Friday, September 10, 2010
Here are stars, a diamond, and a dodecagon made from triangular cutouts of flower petals. At the top, is another array expanded to wallpaper pattern. Do you begin to see the possibilities here? This is another way that surprising patterns can be allowed to emerge from the natural plant elements. It is nature plus applied symmetry.
Up until now, I have been creating background patterns on a rectangular grid pattern. While those are very interesting and have many uses, these radial patterns make a lot more sense for use with the mandalas.
These are made by taking triangular cutouts from flower petals. They were originally pink, but I turned them blue by desaturating in Photoshop and adding a color overlay. I then used the horizontal flip function to create a mirror image and fused them to create symmetrical triangles or diamonds. By rotating them around the central axis 12 times, we get these patterns. I could have worked at making them fit together seamlessly, but I allowed the lines between the triangles. I created a layer behind the rays with a suitable solid color and then applied a radial gradient to it so that the lines are darker in the center and gradually lighten toward the periphery. I think it is a nice effect, but you may or may not want to include it.
I think you will appreciate that there are endless variations that can be done with this.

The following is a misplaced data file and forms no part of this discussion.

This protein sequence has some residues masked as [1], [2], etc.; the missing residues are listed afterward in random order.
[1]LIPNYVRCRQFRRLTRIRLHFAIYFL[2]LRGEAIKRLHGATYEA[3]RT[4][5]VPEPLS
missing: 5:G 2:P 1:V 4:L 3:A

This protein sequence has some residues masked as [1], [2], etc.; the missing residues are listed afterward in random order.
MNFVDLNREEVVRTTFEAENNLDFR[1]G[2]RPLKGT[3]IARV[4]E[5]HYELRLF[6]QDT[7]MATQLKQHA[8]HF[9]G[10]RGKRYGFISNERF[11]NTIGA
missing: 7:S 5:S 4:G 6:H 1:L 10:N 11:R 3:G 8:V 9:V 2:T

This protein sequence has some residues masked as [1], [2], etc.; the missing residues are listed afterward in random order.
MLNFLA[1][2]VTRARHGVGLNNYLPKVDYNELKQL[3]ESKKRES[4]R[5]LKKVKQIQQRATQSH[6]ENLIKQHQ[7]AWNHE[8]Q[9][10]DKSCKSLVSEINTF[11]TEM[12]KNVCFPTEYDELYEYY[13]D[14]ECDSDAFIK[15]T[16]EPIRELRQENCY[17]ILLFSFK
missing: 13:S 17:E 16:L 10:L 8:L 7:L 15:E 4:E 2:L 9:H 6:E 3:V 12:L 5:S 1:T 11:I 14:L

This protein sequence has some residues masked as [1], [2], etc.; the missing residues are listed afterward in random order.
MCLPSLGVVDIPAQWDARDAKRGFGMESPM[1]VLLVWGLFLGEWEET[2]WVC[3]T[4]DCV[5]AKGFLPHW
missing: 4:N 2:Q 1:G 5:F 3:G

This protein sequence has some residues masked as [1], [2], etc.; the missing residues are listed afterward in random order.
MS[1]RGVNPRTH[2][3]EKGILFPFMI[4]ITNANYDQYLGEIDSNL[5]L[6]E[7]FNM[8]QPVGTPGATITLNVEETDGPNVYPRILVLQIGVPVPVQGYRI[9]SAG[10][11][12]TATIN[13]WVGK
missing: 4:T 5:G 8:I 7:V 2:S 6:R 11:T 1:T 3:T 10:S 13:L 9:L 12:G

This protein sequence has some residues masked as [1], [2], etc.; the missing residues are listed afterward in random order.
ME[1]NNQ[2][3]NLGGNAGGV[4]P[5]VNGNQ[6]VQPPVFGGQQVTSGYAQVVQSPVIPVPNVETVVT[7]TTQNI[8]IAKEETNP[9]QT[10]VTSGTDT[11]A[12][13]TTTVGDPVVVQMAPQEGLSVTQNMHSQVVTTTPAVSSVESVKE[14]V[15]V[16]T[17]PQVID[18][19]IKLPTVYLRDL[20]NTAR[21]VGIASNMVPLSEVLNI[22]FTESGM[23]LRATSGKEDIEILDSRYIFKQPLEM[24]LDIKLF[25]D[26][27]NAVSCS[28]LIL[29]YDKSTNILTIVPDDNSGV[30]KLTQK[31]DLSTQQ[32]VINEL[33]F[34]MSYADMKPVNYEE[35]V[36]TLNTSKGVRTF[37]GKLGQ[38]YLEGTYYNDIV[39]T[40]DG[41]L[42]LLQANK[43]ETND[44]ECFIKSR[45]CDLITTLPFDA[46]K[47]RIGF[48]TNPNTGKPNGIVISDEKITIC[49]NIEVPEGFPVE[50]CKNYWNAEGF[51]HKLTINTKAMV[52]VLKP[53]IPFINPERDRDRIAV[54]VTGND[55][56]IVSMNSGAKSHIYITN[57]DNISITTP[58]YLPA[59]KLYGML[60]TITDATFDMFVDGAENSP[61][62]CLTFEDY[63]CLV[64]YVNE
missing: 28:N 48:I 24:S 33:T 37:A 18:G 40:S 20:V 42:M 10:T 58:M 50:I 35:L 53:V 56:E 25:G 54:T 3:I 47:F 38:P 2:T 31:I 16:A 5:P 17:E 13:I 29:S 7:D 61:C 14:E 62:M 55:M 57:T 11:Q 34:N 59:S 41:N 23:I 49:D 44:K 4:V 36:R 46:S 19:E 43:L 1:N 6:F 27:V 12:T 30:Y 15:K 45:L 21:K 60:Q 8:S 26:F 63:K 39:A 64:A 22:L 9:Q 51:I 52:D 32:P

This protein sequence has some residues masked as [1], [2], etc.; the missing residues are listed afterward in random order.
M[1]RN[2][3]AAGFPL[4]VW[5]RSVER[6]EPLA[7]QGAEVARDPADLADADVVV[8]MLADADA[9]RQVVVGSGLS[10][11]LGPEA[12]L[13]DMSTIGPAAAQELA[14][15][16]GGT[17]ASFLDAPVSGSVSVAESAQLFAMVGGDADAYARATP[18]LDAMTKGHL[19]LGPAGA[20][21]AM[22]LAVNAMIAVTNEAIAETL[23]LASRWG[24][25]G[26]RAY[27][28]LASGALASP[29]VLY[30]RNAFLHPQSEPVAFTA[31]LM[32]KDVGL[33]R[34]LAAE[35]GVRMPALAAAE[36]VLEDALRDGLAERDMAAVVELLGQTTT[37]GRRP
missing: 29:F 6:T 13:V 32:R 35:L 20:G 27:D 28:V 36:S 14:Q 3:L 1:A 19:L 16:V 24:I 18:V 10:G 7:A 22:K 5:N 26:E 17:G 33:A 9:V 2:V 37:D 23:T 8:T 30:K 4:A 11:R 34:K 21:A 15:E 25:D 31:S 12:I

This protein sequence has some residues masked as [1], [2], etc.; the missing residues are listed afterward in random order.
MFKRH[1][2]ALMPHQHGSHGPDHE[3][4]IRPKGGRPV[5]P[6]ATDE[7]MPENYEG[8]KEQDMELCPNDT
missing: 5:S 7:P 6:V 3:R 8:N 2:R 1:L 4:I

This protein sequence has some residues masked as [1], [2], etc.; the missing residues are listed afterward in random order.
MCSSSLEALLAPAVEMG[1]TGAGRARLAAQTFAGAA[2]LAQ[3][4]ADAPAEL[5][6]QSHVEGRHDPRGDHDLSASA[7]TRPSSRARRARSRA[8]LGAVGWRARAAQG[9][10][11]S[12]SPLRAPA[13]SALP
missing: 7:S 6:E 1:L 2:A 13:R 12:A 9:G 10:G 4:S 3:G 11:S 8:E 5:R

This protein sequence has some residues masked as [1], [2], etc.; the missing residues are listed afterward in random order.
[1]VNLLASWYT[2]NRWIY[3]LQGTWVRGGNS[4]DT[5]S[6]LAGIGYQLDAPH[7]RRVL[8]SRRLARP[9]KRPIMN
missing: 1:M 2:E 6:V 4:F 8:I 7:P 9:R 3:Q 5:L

With these ocitillo designs, I advanced the techniques in several ways. I kept the mandala simple and expanded it as what I am calling a mandala arrray. I used other elements around the mandala to create this complex of interlinked components. I then expanded the array into a 9 plex pattern above. This can be further expanded to create a wallpaper. This in itself can become a background. One could blur, fade and darken or lighten it to serve as such.
I used triangular cutouts to create the dodecagons(12 sided polygons) you see at the top. I took triangular cutouts from foliage and flowers and radiated them around a center to create the designs you see here. These can serve as center or other elements for a mandala or be used as part of an array as shown here.
I can add even more symmetry to these designs, by taking the triangular cutouts, duplicating them, flipping them horizontally, and fusing them to create the triangles. There is so much that can be done with this, and to me the fun is in the surprise. You can't tell ahead of time what pattern will emerge from this process.